For the study, published Wednesday in the journal Science Advances, researchers at the University of Washington monitored the sleep habits of two groups of high school sophomores. The first group was monitored in 2016 when school started at 7:50 a.m., and the other group in 2017 when classes began almost an hour later at 8:45 a.m.
Students in the latter group slept an average of 34 more minutes per night, saw their grades improve by 4.5 percent and had better attendance.
"I think I definitely felt more awake ... when I had an extra hour of sleep," Franklin High School senior Hazel Ostrowski, who participated in the study, told CBS News.
Getting a little extra sleep in the morning can be vital for teens, University of Washington professor and researcher Horacio de la Iglesia told NPR. When children reach puberty their biological clock changes, making their natural bedtime more like midnight. As a result, teens need to sleep later in the morning.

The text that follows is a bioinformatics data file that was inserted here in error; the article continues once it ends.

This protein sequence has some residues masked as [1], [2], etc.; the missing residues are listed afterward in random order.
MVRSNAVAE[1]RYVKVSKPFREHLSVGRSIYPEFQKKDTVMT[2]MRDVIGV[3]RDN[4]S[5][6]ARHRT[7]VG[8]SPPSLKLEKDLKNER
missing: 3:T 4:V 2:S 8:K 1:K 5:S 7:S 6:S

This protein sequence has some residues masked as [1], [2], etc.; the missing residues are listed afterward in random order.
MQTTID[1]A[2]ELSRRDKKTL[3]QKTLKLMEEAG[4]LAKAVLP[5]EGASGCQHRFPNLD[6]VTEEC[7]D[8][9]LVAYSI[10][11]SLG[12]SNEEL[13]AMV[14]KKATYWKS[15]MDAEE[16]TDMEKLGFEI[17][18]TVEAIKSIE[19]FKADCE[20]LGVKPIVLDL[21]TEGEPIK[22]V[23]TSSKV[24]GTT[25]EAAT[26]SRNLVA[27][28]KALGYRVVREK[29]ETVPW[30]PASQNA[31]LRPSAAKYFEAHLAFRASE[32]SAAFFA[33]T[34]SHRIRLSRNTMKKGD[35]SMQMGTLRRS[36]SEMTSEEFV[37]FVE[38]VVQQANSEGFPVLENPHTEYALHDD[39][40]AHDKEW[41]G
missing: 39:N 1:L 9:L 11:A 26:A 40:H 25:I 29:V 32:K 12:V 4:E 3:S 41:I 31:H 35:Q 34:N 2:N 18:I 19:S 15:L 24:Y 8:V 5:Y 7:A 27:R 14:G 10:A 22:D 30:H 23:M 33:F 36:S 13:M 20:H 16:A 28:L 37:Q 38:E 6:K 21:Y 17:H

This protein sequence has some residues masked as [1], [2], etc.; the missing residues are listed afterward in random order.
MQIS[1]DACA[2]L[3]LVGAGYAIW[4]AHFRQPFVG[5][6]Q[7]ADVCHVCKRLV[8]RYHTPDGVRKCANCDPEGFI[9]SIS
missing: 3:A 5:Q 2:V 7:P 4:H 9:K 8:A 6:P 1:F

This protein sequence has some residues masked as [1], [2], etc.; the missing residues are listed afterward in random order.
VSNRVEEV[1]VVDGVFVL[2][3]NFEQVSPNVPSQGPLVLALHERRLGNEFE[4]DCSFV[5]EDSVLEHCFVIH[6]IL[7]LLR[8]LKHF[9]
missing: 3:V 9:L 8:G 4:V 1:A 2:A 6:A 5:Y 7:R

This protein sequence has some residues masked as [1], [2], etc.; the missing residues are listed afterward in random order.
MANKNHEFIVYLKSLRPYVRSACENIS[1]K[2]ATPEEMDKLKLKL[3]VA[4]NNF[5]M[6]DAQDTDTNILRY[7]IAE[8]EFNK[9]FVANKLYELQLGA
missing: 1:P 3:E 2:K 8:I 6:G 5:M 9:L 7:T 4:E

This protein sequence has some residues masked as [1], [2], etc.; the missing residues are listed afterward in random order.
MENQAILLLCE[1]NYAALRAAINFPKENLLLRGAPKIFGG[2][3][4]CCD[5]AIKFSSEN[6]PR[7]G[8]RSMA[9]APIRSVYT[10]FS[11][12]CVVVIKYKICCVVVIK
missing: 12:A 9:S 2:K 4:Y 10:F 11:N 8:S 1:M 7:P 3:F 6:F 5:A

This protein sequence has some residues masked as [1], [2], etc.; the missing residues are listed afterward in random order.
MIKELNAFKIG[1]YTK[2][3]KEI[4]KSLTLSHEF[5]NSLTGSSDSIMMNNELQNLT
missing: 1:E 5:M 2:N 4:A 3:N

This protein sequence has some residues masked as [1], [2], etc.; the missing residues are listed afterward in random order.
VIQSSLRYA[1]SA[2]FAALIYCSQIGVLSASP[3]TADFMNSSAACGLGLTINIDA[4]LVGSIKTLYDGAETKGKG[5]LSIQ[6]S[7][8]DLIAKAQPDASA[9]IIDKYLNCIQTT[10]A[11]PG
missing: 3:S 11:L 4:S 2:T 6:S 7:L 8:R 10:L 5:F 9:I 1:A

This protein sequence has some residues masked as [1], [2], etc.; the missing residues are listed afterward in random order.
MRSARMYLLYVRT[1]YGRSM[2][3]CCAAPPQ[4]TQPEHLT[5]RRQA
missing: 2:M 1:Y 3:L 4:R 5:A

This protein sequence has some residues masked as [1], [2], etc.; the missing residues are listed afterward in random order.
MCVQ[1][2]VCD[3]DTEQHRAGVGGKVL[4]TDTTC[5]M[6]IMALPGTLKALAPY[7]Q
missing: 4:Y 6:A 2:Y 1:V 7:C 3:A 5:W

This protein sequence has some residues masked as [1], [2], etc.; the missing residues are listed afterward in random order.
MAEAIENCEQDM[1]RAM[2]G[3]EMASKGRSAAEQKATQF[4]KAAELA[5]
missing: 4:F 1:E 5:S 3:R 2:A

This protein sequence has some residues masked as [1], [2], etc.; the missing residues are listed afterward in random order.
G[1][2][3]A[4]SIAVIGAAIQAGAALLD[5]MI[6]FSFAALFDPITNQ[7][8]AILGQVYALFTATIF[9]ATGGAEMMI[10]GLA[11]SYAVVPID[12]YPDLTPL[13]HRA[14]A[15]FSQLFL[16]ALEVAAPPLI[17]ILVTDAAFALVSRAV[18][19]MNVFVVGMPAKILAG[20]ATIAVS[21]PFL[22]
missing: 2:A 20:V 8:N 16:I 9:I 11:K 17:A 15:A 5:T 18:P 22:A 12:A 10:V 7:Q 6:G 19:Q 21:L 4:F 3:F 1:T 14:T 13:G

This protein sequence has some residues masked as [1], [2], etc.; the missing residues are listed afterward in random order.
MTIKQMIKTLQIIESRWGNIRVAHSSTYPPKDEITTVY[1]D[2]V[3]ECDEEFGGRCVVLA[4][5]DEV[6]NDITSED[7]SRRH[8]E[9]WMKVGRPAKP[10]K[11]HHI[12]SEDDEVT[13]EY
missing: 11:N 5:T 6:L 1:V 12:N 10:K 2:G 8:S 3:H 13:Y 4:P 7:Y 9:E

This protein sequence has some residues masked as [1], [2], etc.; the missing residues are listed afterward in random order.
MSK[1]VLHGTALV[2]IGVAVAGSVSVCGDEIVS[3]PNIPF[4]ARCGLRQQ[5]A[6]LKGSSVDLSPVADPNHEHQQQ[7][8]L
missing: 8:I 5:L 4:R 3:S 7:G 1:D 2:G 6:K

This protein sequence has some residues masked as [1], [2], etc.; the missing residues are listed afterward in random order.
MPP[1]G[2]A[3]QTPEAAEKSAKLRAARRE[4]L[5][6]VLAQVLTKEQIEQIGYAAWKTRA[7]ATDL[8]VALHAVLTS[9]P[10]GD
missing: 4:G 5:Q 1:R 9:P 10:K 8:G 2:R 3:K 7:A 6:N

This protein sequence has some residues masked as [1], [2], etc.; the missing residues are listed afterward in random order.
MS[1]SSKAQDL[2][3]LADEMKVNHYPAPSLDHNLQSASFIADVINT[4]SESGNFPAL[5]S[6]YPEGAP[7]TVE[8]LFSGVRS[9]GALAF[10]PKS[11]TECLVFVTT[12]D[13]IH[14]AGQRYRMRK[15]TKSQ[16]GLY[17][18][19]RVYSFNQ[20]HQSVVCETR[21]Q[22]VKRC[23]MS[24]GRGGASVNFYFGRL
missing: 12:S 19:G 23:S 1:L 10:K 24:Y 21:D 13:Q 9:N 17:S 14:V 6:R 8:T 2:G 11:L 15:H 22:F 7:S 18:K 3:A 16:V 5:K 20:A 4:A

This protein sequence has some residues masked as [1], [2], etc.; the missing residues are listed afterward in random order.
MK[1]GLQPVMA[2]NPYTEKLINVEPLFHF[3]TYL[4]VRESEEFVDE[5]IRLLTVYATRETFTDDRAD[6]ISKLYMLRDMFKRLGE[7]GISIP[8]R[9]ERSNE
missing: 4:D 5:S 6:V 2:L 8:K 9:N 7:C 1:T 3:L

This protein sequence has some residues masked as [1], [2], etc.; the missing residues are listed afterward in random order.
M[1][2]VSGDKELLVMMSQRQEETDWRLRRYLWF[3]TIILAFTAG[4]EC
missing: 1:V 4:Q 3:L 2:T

“To ask a teen to be up and alert at 7:30 a.m. is like asking an adult to be active and alert at 5:30 a.m.,” said de la Iglesia.
Despite school starting later, research found that bed times stayed relatively consistent.
The researchers noted that while students in the second group slept an average of seven hours and 24 minutes per night, they were still getting less than the recommended eight to 10 hours of sleep per night for teens.